Racial Bias in the Sharing Economy and the Role of Trust and Self-Congruence
100 Pages Posted: 13 Aug 2019 Last revised: 2 Feb 2020
Date Written: February 02, 2020
We investigated whether people engage in racial discrimination in the sharing economy, and how such discrimination might be explained and mitigated. Using a set of carefully controlled experiments (N = 1,599), including a pre-registered study on a nationally representative sample, we find causal evidence for racial discrimination. When an identical Airbnb apartment is presented with a racial out-group (vs. in-group) host, people report more negative attitudes towards the apartment, lower intentions to rent it, and are 25% less likely to choose the apartment over a standard hotel room in an incentivized choice. Reduced self-congruence with apartments owned by out-group hosts mediates these effects. However, racial discrimination disappears when the apartment is presented with an explicit trust cue, in the form of a visible top-rating by other consumers (5/5 stars). This suggests that a reputation-based trust cue can counteract the tendency to engage in costly discrimination against products and services provided by out-group members.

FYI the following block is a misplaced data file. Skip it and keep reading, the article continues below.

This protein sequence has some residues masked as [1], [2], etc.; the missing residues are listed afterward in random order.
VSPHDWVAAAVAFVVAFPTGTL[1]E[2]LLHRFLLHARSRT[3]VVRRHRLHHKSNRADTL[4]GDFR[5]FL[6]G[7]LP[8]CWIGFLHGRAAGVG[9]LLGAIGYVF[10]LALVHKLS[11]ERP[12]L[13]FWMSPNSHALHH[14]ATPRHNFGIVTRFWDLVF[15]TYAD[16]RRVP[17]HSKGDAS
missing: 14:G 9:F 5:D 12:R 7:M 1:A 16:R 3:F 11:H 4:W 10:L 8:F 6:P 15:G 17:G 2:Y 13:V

Keywords: sharing economy, discrimination, trust
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